INDIANAPOLIS – Look, I know how this goes now. I say it, and you roll your eyes. I say it again, and you just sneer.
Oh, please. Weve heard this a million times before. Time to take off your Mauri Rose-colored glasses and face reality.
Yeah, well. Thats not gonna happen.
Its not gonna happen, because I mean it this time: The Indianapolis 500 is every bit the event it ever was.
Or at least every bit the event relative to its era.
I know this because I was out there on 25th Street last race day at Too Flippin Early a.m., and nothing was moving. Caught in traffic, amazingly enough. Just a line of stopped cars and the usual Meet The Joad Family tableau in the Coke lot – guys sitting bleary-eyed in front of puny campfires, nursing their breakfast beer.
And it occurred to me, right then and there, that this was the first time this had happened in, oh, probably 20 years or so.
Finally I got inside, and there it was, the familiar mass of humanity. TV numbers not seen in five years. That big-time feel.
And, yes, I know Ive said that before. But there was something different about it this time, something touchable and substantial.
And maybe it takes someone other than me to put words to it. Or at least the right words.
Maybe you have to hear Ryan Briscoe, who almost didnt have a ride here this year after winning the pole last year, talk about how the hair stands up on the back of his neck every time he drives through the tunnel into the Speedway for the first time in May.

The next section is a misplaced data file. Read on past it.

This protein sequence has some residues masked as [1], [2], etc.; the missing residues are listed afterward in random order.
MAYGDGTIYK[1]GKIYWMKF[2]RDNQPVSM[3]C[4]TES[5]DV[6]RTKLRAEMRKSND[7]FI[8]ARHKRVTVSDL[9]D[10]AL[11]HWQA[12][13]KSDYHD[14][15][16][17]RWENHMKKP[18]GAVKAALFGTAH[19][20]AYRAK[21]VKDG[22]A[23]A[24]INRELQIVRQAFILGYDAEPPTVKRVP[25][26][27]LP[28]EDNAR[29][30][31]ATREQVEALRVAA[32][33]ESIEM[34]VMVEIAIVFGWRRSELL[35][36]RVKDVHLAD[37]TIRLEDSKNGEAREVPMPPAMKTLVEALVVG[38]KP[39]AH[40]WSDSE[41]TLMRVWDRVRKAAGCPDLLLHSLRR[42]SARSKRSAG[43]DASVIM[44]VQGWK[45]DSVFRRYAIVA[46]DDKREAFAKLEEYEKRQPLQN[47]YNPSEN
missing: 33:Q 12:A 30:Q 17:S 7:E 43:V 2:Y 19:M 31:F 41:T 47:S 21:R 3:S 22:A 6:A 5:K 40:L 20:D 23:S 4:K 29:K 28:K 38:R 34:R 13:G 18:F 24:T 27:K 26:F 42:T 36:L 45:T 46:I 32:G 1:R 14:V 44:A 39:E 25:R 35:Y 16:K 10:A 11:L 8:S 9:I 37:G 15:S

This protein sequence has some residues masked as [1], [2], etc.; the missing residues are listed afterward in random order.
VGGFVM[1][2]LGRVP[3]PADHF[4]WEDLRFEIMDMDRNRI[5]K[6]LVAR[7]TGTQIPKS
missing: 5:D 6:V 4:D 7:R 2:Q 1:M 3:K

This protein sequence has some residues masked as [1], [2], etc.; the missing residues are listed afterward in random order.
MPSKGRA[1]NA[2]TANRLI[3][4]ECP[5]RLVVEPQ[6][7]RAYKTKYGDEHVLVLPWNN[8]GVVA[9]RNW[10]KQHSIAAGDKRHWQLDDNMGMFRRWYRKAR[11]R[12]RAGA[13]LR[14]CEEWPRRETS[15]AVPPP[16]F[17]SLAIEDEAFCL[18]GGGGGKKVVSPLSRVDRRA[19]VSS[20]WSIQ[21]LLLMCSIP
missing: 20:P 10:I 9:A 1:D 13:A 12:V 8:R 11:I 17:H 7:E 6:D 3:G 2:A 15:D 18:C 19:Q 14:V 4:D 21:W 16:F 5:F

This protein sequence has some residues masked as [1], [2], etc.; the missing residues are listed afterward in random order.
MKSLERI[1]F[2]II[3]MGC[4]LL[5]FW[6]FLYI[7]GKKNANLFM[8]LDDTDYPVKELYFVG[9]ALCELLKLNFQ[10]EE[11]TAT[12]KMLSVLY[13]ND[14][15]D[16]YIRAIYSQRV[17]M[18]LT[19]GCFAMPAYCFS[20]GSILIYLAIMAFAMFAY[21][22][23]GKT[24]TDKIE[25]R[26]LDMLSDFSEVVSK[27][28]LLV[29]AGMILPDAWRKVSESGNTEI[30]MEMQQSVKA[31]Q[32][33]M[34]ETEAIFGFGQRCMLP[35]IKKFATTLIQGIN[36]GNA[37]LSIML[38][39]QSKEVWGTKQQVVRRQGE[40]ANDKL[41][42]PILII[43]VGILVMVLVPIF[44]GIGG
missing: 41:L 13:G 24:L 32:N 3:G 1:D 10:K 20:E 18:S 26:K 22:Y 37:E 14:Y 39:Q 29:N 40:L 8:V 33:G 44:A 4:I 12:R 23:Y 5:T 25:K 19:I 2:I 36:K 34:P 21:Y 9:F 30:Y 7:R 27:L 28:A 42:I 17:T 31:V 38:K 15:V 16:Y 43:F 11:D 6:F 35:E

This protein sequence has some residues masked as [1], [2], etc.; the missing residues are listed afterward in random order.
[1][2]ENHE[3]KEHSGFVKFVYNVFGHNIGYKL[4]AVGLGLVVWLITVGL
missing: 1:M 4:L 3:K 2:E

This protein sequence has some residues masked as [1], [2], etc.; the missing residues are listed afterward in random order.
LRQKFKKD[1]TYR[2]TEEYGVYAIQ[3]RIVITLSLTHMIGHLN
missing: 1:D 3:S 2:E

Maybe you have to hear Charlie Kimball, who lives in Indianapolis, describe the unremitting power of the place, which after 104 years is as much museum and repository of ghosts as racing venue.
Even when I just drive past it on 16th Street – even in the dead of winter with snow on the ground – it still makes you feel special knowing that you get to come here and compete in the Indy 500 and everything that means for a driver, for a team, Kimball said this month.
And, sure, there have been times in the last 20 years when Ive heard something like that come out of a drivers mouth, and I wanted to roll my eyes. Because I knew it wasnt true. I knew the event had been diminished, even if it was still playing on the most hallowed ground in motorsports.
A lot of times since, Ive convinced myself those days were finally done. Now I know theyre done.
I know because of the traffic and the crowds and the racing, the best youll find on this side of the Atlantic. I know because, when I made my hotel reservations way back in January, the place I usually stay was already booked for race weekend.
One more thing that hasnt happened in awhile.
Listen, theres no arguing IndyCar still struggles away from Indianapolis. But it doesnt struggle here. And if the month of May is now the two weeks of May, and not the occasion it once was well, that owes more than anything to the economics of IndyCar racing in 2013, and to a society distracted by too many other entertainments.
But dont take my word for it. Take the word of a guy who started off in open-wheel, went off to the 800-pound gorilla of NASCAR, and now has come back again.
Growing up through open-wheel racing, this was the pinnacle, AJ Allmendinger said this month. I always wanted to be here. The last seven years being in NASCAR, just to watch it on TV was kind of always a thing Sunday morning before the Cup race. Id sit there and watch the Indy 500 and just always wanted to be here. Always did.
Dont you dare roll your eyes.